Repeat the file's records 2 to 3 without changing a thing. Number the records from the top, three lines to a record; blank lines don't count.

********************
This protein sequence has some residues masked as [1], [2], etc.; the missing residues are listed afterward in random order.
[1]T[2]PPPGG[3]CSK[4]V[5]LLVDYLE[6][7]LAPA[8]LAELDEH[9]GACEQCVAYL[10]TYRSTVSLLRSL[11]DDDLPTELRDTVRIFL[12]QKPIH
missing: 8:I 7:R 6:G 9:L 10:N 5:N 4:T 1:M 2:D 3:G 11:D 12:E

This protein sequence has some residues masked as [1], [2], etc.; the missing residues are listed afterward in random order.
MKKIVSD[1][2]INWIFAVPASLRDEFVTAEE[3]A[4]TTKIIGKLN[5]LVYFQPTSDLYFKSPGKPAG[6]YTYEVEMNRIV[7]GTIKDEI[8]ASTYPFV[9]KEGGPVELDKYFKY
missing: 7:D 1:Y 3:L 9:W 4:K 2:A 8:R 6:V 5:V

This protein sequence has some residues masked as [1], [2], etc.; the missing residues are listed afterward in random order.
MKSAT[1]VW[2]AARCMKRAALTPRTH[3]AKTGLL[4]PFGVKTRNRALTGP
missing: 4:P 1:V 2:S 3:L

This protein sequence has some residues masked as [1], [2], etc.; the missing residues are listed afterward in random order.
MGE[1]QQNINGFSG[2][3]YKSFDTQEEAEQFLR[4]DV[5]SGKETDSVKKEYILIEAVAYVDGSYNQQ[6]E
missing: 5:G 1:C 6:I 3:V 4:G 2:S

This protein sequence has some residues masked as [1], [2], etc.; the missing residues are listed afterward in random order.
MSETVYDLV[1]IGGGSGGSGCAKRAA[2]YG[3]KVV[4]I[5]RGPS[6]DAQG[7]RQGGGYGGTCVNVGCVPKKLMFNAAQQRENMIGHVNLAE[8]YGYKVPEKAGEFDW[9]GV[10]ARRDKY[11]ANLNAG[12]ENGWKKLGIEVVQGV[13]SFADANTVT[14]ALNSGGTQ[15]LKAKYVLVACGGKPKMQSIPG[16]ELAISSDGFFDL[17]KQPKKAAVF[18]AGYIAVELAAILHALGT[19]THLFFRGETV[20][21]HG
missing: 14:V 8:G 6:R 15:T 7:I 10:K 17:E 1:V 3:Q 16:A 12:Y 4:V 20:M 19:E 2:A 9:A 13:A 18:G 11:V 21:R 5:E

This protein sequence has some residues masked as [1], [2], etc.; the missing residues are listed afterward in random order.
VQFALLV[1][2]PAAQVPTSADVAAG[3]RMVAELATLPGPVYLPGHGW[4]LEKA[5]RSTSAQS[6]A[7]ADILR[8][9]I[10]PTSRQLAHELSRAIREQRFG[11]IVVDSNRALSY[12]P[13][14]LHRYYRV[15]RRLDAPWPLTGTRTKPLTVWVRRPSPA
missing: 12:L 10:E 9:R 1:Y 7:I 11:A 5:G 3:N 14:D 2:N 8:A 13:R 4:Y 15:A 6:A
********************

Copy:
This protein sequence has some residues masked as [1], [2], etc.; the missing residues are listed afterward in random order.
MKKIVSD[1][2]INWIFAVPASLRDEFVTAEE[3]A[4]TTKIIGKLN[5]LVYFQPTSDLYFKSPGKPAG[6]YTYEVEMNRIV[7]GTIKDEI[8]ASTYPFV[9]KEGGPVELDKYFKY
missing: 7:D 1:Y 3:L 9:W 4:K 2:A 8:R 6:V 5:V

This protein sequence has some residues masked as [1], [2], etc.; the missing residues are listed afterward in random order.
MKSAT[1]VW[2]AARCMKRAALTPRTH[3]AKTGLL[4]PFGVKTRNRALTGP
missing: 4:P 1:V 2:S 3:L